Announcing Stack Overflow Documentation

We started with Q&A. Technical documentation is next, and we need your help.

Whether you're a beginner or an experienced developer, you can contribute.

Sign up and start helping → Learn more about Documentation →

I want to have different sorting and filtering applied on my view I figured that I'll be passing sorting and filtering params through query string:

<%= Html.ActionLink("Name", "Index", new { SortBy= "Name"}) %>

This simple construction allows me to sort. View comes back with this in query string:


Now I want to add filtering and i want my query string to end up with


How can I add another parameter to list of already existing ones in ActionLink? for Example:

user requests /Index/

view has

 <%= Html.ActionLink("Name", "Index", new { SortBy= "Name"}) %>


 <%= Html.ActionLink("Name", "Index", new { FilterBy= "Name"}) %>

Links: The first one looks like /Index/?SortBy=Name and The second is /Index/?FilterBy=Name

i want when user pressed sorting link after he applied some filtering - filtering is not lost, so i need a way to combine my params. My guess is there should be a way to not parse query string, but get collection of parameters from some MVC object.

share|improve this question
How about a razor syntax update to the question? – MrBoJangles Sep 25 '12 at 19:52
up vote 29 down vote accepted

so far the best way I figured out is to create a copy of ViewContext.RouteData.Values and inject QueryString values into it. and then modify it before every ActionLink usage. still trying to figure out how to use .Union() instead of modifying a dictionary all the time.

<% RouteValueDictionary   tRVD = new RouteValueDictionary(ViewContext.RouteData.Values); %>

<% foreach (string key in Request.QueryString.Keys )
    } %>

<%tRVD["SortBy"] = "Name"; %>
                <%= Html.ActionLink("Name", "Index", tRVD)%>
share|improve this answer
Another question indicates that this is be best way when using @Html.ActionLink. I setteled for <a href="Index?@Request.QueryString">Name</a>. – Grastveit Jul 5 '11 at 12:48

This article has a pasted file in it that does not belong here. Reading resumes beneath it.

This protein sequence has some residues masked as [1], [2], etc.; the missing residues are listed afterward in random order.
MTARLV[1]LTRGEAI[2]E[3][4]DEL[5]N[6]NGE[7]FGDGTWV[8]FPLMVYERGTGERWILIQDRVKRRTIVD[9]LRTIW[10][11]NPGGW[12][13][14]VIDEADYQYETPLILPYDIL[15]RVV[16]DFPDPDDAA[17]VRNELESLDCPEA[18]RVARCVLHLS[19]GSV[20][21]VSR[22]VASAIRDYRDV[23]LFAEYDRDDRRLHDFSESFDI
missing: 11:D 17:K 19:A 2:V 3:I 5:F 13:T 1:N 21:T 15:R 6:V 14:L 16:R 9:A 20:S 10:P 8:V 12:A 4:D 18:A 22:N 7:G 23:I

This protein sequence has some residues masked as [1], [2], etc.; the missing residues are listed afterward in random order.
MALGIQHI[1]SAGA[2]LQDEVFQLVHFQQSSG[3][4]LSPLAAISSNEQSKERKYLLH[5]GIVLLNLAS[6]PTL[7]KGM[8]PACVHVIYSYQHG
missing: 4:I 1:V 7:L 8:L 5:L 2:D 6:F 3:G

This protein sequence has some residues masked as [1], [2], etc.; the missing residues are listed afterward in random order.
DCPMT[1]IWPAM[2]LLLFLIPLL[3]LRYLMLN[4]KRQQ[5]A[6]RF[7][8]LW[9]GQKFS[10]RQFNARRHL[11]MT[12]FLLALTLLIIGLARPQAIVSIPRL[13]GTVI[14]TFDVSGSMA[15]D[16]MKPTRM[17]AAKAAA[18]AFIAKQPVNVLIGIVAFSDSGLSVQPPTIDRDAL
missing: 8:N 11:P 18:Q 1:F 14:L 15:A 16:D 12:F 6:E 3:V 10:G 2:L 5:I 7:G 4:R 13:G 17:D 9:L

Any better way of doing this using ASP.NET MVC 3 or 4? – Leniel Macaferi Feb 25 '12 at 4:22
@LenielMacaferi, View models – Maksim Vi. Nov 12 '13 at 21:36

My solution is similar to qwerty1000's. I created an extension method, ActionQueryLink, that takes in the same basic parameters as the standard ActionLink. It loops through Request.QueryString and adds any parameters found to the RouteValues dictionary that are not already present (so we can overwrite the original query string if needed).

To preserve the existing string but not add any keys the usage would be:

<%= Html.ActionQueryLink("Click Me!","SomeAction") %>

To preserve the existing string and add new keys the user would be:

<%= Html.ActionQueryLink("Click Me!","SomeAction", new{Param1="value1", Param2="value2"} %>

The code below is for the two usages, but it should be pretty easy to add other overloads to match the other ActionLink extensions as needed.

    public static string ActionQueryLink(this HtmlHelper htmlHelper,
        string linkText, string action)
        return ActionQueryLink(htmlHelper, linkText, action, null);

    public static string ActionQueryLink(this HtmlHelper htmlHelper, 
        string linkText, string action, object routeValues)
        var queryString =

        var newRoute = routeValues == null 
            ? htmlHelper.ViewContext.RouteData.Values 
            : new RouteValueDictionary(routeValues);

        foreach (string key in queryString.Keys)
            if (!newRoute.ContainsKey(key)) 
                newRoute.Add(key, queryString[key]);
        return HtmlHelper.GenerateLink(htmlHelper.ViewContext.RequestContext,
            htmlHelper.RouteCollection, linkText, null /* routeName */, 
            action, null, newRoute, null);
share|improve this answer
<%= Html.ActionLink("Name", "Index", new { SortBy= "Name", Filter="Something"}) %>

To preserve the querystring you can:

<%= Html.ActionLink("Name", "Index", 
     String.IsNullOrEmpty(Request.QueryString["SortBy"]) ? 
        new { Filter = "Something" } : 
        new { SortBy=Request.QueryString["SortBy"], Filter="Something"}) %>

Or if you have more parameters, you could build the link manually by using taking Request.QueryString into account.

share|improve this answer

Use ActionLinkCombined instead of ActionLink

        public static string ActionLinkCombined(this HtmlHelper htmlHelper, string linkText, string actionName,
                                            object routeValues)
        var dictionary = new RouteValueDictionary();
        foreach (var pair in htmlHelper.ViewContext.Controller.ValueProvider)
            dictionary[pair.Key] = pair.Value.AttemptedValue;
        if (routeValues != null)
            foreach (PropertyDescriptor descriptor in TypeDescriptor.GetProperties(routeValues))
                object o = descriptor.GetValue(routeValues);
                dictionary[descriptor.Name] = o;
        return htmlHelper.ActionLink(linkText, actionName, dictionary);
share|improve this answer


@Html.ActionLink("link text","action",new { @id = 5, @name = "textName", @abc = "abc" })


 @Html.ActionLink("link text", "action", "controller", new { @id = 5, @name = "textName", @abc = "abc" }, new { @class = "cssClass" })

querystring would be like:


it would have class="cssClass"

share|improve this answer
see this line new { @id = 5, @name = "textName", @abc = "abc" } why you use @ sign many times. @ sign is used for reserved keyword. – Thomas Nov 25 '15 at 14:52

Your Answer


By posting your answer, you agree to the privacy policy and terms of service.

Not the answer you're looking for? Browse other questions tagged or ask your own question.